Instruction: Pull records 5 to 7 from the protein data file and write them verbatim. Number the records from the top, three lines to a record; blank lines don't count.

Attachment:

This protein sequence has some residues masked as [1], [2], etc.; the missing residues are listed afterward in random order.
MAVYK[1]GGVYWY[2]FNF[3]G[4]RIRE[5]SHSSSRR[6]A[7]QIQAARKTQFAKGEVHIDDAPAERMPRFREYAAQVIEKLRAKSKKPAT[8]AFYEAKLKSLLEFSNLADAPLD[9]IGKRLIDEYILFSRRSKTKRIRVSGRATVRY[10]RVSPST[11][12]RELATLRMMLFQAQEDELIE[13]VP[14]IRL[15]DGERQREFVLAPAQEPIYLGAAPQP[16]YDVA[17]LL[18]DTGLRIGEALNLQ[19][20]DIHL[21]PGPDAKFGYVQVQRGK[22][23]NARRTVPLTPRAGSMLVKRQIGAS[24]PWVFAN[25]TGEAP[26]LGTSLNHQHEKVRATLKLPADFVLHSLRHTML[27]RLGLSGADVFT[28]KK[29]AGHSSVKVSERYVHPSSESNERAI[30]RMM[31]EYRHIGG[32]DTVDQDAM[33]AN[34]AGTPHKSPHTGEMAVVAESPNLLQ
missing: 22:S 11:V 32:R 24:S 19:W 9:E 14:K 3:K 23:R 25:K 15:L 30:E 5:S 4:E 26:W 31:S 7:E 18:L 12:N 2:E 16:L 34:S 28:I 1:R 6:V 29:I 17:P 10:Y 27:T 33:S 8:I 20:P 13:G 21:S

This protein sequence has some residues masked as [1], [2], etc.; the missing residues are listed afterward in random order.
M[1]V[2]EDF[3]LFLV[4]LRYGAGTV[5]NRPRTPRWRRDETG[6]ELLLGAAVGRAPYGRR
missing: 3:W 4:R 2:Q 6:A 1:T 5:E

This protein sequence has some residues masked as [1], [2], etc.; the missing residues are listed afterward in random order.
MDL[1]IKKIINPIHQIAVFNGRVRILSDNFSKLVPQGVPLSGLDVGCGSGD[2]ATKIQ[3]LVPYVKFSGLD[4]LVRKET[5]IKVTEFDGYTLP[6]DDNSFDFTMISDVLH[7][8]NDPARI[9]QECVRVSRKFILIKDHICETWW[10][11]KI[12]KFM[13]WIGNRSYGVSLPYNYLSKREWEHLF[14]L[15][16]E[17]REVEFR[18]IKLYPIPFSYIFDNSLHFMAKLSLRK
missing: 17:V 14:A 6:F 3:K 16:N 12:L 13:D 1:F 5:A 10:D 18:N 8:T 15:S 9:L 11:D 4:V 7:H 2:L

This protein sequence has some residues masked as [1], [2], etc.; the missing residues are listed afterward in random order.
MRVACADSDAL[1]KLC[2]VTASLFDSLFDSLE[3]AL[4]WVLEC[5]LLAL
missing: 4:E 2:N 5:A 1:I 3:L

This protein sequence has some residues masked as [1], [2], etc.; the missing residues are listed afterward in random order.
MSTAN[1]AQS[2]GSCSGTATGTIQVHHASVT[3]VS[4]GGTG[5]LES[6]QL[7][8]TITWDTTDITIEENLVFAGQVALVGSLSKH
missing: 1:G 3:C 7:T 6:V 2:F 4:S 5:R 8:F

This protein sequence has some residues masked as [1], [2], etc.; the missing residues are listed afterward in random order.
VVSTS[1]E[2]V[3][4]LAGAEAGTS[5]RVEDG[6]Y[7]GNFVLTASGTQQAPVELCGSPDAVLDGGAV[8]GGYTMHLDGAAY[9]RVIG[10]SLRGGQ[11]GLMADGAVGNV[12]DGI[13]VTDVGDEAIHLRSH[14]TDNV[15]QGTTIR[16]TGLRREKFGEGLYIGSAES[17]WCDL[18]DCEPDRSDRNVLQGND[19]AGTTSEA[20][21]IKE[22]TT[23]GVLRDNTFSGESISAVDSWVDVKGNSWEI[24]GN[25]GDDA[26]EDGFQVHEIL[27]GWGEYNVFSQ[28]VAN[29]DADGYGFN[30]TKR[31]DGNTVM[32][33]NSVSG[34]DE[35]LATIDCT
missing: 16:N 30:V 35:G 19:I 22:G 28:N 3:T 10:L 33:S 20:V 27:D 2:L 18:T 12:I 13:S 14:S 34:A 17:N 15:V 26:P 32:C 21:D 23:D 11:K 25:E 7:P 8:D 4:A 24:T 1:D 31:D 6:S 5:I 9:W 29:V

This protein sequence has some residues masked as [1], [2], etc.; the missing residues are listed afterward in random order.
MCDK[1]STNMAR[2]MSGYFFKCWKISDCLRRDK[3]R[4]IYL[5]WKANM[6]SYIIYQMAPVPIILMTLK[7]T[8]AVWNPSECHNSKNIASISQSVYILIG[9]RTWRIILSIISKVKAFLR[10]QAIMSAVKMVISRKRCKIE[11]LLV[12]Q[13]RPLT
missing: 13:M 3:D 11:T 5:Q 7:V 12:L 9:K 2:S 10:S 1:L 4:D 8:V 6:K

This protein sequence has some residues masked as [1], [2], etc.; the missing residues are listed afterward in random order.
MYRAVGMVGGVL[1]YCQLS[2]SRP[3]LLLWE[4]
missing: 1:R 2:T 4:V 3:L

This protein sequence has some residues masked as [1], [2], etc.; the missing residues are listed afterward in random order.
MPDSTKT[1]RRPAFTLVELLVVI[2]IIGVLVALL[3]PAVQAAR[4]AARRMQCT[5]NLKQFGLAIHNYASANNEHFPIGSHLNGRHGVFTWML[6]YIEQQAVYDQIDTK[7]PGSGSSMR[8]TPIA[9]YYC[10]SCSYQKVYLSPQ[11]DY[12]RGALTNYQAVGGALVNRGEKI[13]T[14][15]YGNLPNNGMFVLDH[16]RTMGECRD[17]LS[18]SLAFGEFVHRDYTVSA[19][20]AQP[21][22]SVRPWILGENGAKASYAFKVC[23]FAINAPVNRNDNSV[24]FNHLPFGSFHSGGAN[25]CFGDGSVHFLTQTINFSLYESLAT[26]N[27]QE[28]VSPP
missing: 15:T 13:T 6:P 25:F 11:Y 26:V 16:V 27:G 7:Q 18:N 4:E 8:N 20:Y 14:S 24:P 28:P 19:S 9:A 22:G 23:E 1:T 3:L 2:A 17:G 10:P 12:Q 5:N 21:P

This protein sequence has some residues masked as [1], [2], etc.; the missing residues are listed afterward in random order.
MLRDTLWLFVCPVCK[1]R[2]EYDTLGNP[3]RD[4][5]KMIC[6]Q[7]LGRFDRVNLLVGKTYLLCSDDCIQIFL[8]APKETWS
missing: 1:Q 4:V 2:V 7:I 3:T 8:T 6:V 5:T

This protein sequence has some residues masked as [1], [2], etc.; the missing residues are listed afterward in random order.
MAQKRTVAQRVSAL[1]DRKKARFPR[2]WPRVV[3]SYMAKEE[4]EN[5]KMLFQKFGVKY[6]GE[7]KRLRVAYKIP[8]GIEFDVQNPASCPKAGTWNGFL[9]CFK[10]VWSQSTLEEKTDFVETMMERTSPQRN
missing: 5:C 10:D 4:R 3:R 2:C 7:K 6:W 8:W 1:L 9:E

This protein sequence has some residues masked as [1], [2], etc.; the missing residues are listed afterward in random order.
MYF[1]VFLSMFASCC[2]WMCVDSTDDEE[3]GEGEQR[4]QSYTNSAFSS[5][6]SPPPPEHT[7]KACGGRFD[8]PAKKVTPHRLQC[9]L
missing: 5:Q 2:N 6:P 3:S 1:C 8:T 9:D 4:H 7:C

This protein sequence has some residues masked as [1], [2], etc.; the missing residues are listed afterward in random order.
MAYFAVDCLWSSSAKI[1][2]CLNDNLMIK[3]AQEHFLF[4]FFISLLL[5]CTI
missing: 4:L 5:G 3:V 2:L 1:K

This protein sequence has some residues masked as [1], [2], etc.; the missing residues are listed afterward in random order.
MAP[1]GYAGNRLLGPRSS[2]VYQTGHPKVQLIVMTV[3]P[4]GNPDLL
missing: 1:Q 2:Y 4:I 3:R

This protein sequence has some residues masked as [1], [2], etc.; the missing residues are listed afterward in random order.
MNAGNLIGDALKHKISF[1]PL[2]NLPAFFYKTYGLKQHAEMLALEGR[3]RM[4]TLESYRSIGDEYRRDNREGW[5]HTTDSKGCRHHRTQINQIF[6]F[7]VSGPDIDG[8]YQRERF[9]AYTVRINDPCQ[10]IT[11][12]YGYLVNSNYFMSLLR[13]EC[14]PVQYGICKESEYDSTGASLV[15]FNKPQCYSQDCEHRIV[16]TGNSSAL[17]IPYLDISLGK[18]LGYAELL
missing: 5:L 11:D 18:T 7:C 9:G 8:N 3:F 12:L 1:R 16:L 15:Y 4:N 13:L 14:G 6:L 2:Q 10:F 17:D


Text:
This protein sequence has some residues masked as [1], [2], etc.; the missing residues are listed afterward in random order.
MSTAN[1]AQS[2]GSCSGTATGTIQVHHASVT[3]VS[4]GGTG[5]LES[6]QL[7][8]TITWDTTDITIEENLVFAGQVALVGSLSKH
missing: 1:G 3:C 7:T 6:V 2:F 4:S 5:R 8:F

This protein sequence has some residues masked as [1], [2], etc.; the missing residues are listed afterward in random order.
VVSTS[1]E[2]V[3][4]LAGAEAGTS[5]RVEDG[6]Y[7]GNFVLTASGTQQAPVELCGSPDAVLDGGAV[8]GGYTMHLDGAAY[9]RVIG[10]SLRGGQ[11]GLMADGAVGNV[12]DGI[13]VTDVGDEAIHLRSH[14]TDNV[15]QGTTIR[16]TGLRREKFGEGLYIGSAES[17]WCDL[18]DCEPDRSDRNVLQGND[19]AGTTSEA[20][21]IKE[22]TT[23]GVLRDNTFSGESISAVDSWVDVKGNSWEI[24]GN[25]GDDA[26]EDGFQVHEIL[27]GWGEYNVFSQ[28]VAN[29]DADGYGFN[30]TKR[31]DGNTVM[32][33]NSVSG[34]DE[35]LATIDCT
missing: 16:N 30:V 35:G 19:I 22:G 28:N 3:T 10:L 33:S 20:V 27:D 2:L 18:T 12:I 13:S 14:S 34:A 17:N 15:V 26:P 32:C 21:D 23:D 11:K 25:E 7:P 8:D 4:A 24:T 1:D 31:D 6:S 5:I 9:W 29:V

This protein sequence has some residues masked as [1], [2], etc.; the missing residues are listed afterward in random order.
MCDK[1]STNMAR[2]MSGYFFKCWKISDCLRRDK[3]R[4]IYL[5]WKANM[6]SYIIYQMAPVPIILMTLK[7]T[8]AVWNPSECHNSKNIASISQSVYILIG[9]RTWRIILSIISKVKAFLR[10]QAIMSAVKMVISRKRCKIE[11]LLV[12]Q[13]RPLT
missing: 13:M 3:D 11:T 5:Q 7:V 12:L 9:K 2:S 10:S 1:L 4:D 8:V 6:K